Stalled: Make Big Trucks More Fuel Efficient

Stalled: Make Big Trucks More Fuel Efficient

with Smarter Infrastructure Investment
March 15, 2017
Why Truck Efficiency Matters

Tractor-trailers move just about everything in our economy at some point. Every day they carry billions of pounds of freight millions of miles. They are also really large consumers of energy, users of our highways, and producers of pollution—including greenhouse gas emissions and air pollutants. Sadly, tractor-trailers aren’t nearly as efficient as they could be. That means we are all paying more for the goods we consume—and not just in the final price at checkout. We also pay for trucking’s inefficiencies through more congested highways, greater infrastructure costs, accidents, pollution-related health care costs, and greater dependence on fossil fuels. The amount of freight moving by truck is forecasted to increase by more than 40% by 2045 (USDOT 2016a). So if we don’t do something to make them more efficient, these problems are only going to get worse. 

There are solutions available right now that could double the fuel efficiency of the average tractor-trailers. Unfortunately, the industry is not adopting these solutions fast enough or, in many cases, at all because they can’t ensure a good return on investment given the way trucks are currently used. While there are some important proposals, such as stronger fuel efficiency regulations, that will help, we can and should do a lot more to improve the efficiency of trucks by making public investments in infrastructure that make the use of more efficient trucks a no-brainer for the industry.

1The average driver travels 13,476 miles per year and the average mpg of light-duty vehicles in the US is 21.8 mpg.
13,476/21.8= 618.2.

2The vehicles most relevant to this proposal are long-haul tractor-trailers working in the for-hire truckload segment and travel roughly around 100,000 miles per annually.  They average somewhere around 6 mpg in fuel economy. 100,000/6=16,666.

It will be well worth the investment to focus specifically on trucks. The average passenger vehicle burns about 620 gallons of gasoline per year,1 but a typical long-haul tractor-trailer can burn more than 16,000 gallons of diesel per year.2 Because trucks burn so much fuel per vehicle, they represent one of the best opportunities we have to quickly decrease our nation’s oil use and greenhouse gas emissions and reduce the cost of goods movement. The right kind of infrastructure—one that leverages the public’s investment to maximize energy efficiency—can help us take advantage of that opportunity. Outlined below is a solution that will dramatically change the return on investment (ROI) for fuel efficient technology. This solution will not only help the industry save money, but improve urban air quality and reduce traffic congestion, all while making trucks safer and the lives of truck drivers better.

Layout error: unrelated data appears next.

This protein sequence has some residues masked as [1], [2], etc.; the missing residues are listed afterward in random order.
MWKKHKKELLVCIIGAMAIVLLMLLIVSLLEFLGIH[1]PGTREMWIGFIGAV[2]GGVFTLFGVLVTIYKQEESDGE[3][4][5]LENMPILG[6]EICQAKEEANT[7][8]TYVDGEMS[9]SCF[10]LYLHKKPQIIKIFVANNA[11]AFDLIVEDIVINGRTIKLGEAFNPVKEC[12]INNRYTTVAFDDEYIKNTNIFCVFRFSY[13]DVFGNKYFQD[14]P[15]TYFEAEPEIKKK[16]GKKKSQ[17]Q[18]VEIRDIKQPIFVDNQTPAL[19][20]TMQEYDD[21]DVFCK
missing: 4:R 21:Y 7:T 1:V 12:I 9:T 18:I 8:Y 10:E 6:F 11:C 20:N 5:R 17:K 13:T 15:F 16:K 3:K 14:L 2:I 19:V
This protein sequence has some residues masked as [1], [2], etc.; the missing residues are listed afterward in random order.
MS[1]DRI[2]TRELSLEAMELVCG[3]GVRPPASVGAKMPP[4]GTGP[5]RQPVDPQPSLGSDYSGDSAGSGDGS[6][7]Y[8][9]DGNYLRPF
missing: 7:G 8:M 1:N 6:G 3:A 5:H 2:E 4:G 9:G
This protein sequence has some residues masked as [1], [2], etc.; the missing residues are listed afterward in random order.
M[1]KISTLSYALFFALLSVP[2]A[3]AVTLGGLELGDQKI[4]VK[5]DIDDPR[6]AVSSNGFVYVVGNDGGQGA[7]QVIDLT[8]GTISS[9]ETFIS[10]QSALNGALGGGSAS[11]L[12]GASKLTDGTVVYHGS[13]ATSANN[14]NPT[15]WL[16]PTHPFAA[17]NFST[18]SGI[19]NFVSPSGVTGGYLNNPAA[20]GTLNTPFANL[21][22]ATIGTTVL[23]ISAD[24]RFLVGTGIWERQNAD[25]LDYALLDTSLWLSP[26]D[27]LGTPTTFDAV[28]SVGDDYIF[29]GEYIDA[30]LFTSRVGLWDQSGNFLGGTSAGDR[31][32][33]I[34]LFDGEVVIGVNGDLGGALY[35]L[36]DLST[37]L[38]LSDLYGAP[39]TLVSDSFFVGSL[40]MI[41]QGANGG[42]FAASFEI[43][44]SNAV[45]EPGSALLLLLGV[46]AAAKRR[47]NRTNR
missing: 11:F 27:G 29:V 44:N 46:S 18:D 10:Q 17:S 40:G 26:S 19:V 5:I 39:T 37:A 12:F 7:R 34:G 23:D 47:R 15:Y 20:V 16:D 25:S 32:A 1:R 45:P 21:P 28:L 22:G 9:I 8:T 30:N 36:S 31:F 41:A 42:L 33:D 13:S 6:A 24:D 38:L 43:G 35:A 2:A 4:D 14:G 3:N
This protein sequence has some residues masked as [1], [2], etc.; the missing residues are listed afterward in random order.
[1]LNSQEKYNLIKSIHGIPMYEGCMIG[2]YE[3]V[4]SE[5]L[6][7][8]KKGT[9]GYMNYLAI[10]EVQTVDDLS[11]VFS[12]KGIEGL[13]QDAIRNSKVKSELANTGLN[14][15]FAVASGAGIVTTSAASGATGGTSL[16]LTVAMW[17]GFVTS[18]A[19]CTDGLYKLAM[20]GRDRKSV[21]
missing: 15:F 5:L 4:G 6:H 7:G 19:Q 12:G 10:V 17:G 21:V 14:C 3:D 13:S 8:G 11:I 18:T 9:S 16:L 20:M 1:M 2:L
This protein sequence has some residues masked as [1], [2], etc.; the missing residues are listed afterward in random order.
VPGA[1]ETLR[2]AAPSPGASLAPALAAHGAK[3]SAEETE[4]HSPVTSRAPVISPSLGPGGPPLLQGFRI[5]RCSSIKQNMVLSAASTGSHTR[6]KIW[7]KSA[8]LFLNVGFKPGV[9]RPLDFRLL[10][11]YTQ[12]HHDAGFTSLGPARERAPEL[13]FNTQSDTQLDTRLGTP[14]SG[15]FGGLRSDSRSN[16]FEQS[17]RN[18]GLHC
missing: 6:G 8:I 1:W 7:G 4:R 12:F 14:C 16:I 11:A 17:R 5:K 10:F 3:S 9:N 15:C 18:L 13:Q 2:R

A Solution to Foster Efficiency

The United States should build a network of Urban Truck Ports at the key points of road congestion around our major cities. Like a port where the ocean meets the land, truck ports would be placed where the urban meets the rural. Each port would provide a place where two different kinds of tractors—one designed to haul trailers in rural areas and one designed for urban areas—can meet up to swap trailers. At their simplest, these ports would be little more than large parking lots where tractors can drop-off and pick up trailers. By splitting up trips by the type of driving required and the best tractor for each, these ports would allow the industry to:

  • invest in the best technology for each kind of driving;
  • avoid driving through rush hour;
  • bring drivers home more often.
3If we could save 12.8 billion gallons of fuel as suggested below at $2.50 for diesel (the price as I write this) that works out to 32 billion dollars.

If trucking companies were able to do those three things it could save the industry billions of dollars annually in fuel ($32 billion if we could double the fuel economy of trucks),3 congestion, and driver turnover costs. Much of that savings would be passed on to consumers. It would save all of us in time spent waiting in traffic and the health costs of air pollution caused by trucks. And by utilizing our most congested roads at off-peak times, a nation-wide network of such ports would substantially reduce the need to build expensive new roads to meet increasing demand. 

Truck EfficiencyRoads Not Taken

About 70% of the oil the US consumes goes to transportation. In 2014, about 10% of total US oil consumption—roughly 28 billion gallons—was burned by tractor-trailers (USDOE). Though Class 8 tractor-trailers (those weighing more than 29,000 lbs) represented only about 1% of all vehicles, these vehicles burned roughly 22% of all transportation fuel (USDOT 2015; USDOE). And their share of oil consumption has been growing, because, as the figure below suggests, the efficiency of other kinds of vehicles has vastly improved while the fuel efficiency of tractor-trailers has barely budged for decades.

Figure 1: Vehicle Economies in Miles Per Gallon (ORNL 2016)

The flat line for tractor-trailers in Figure 1 is remarkable when we consider that trucking spends a lot on fuel—30-40% of total costs in some segments (Torrey and Murray 2014). What makes it even more remarkable is that for more than 50 years the potential of readily available technology to dramatically increase fuel economy has been demonstrated over and over again. In fact, truck manufacturers have repeatedly produced tractor-trailers with twice the fuel economy of existing trucks.